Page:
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Argulus (Fish Louse, Fish Lice)
by Natalie Steckler and Roy P. E. Yanong
Argulus species (Family: Argulidae), more commonly known as fish lice, are members of a large group of branchiuran parasites that infest and cause disease in fish. The argulids are crustaceans and are related to crabs, lobsters, and shrimp.
There are approximately 100 different species of Argulus distributed worldwide that, depending upon species, can infest freshwater and saltwater fishes. The three most-
Argulus is dorsoventrally flattened (i.e., flattened from the topside to the underside), has an oval to rounded body covered by a wide carapace (outer protective covering), and two compound eyes (Figure 1). A thin, needle-
Adult Argulus sp. Note eye spots and round suckers on “head” end, and spermatheca on “back” posterior end.
Argulus Life Cycle: (Figure 2)
Argulus has a direct life cycle, meaning it only requires one host (the fish) to completely develop from an egg to a mature, reproducing adult. All crustaceans, including Argulus, develop and grow through a complex series of molts (i.e., by shedding their outer surface, or “exoskeleton,” which is made of a compound called chitin) and multiple life stages. Unlike copepods—another group of crustacean fish parasites, such as Lernaea (the Anchorworm) branchiurans continue to molt periodically even after reaching maturity. Some chemical control methods (see Diagnosis and Management) kill the parasite by inhibiting the molting process.
While the branchiuran life cycle averages 30 to 60 days, the actual duration depends on the parasite species and the water temperature. All life stages of both sexes are parasitic—unlike the non-
The time required for Argulus eggs to hatch will vary, depending upon the species and temperature. Argulus japonicus eggs hatch in 10 days at 35°C but require 61 days at 15°C. At 23°C the eggs of a closely related species, A. foliaceus, hatch in 17 days, whereas at 20°C they hatch in 30 days. If laid in the fall, eggs are capable of over wintering (surviving) until the following spring. In many species, the first stage larvae (known as the “metanauplius”) must find a parasitic host within 2–3 days of hatching or they will die. Once attached to the fish host, juveniles undergo a series of molts (11 molts or 12 “stages” in A. foliaceus) until they reach sexual maturity, roughly 30–40 days after hatching. Juveniles can overwinter within the fish’s mucus.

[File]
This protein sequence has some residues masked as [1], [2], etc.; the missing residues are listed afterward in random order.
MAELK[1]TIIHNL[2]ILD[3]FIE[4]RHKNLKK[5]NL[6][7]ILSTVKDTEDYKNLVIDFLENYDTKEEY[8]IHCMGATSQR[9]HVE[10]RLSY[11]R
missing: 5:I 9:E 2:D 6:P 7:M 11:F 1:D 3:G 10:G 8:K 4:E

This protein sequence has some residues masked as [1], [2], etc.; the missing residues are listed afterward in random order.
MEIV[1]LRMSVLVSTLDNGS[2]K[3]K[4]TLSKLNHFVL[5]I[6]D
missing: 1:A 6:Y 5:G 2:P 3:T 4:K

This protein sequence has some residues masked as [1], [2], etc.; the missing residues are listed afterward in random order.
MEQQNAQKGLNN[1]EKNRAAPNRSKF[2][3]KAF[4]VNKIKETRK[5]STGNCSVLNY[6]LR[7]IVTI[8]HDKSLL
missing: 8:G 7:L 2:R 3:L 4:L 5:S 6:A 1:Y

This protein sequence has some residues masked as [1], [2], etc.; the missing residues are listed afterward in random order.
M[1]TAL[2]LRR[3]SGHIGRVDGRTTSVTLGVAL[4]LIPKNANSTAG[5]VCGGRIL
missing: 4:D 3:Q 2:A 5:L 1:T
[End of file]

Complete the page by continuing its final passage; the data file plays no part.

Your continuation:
Disease in Fish Caused by Argulus:
Argulus infestations tend to peak in the summer and fall. The lice can be found attached to the skin, gill chamber, and mouth. Localized inflammation occurs at the contact site because of mechanical damage from hooks and spines on the stylet and appendages, and irritation from digestive enzymes. In heavy infestations, the fish lice may be seen all over the skin and fins of the fish and in the water column (Figures 3 and 4). Fish without visible lice may show non-
Individual adult and late stage juvenile Argulus are easily seen with the unaided eye
Heavily infested Koi. Note readily visible oval parasites in throat (ventral) area of head, as well as others scattered throughout the body.
Although fish may tolerate low and even moderate levels of Argulus with very few signs of disease, localized inflammation and damage at the affected site may lead to secondary infections. The parasite’s high reproductive rate can quickly escalate an infection. Severe infestations of hundreds of parasites may debilitate their host by damaging skin and reducing the fish’s ability to balance their internal fluids and salt levels. Secondary pathogens, such as the bacteria Aeromonas and the water mold Saprolegnia, are often seen concurrently with Argulus infestations.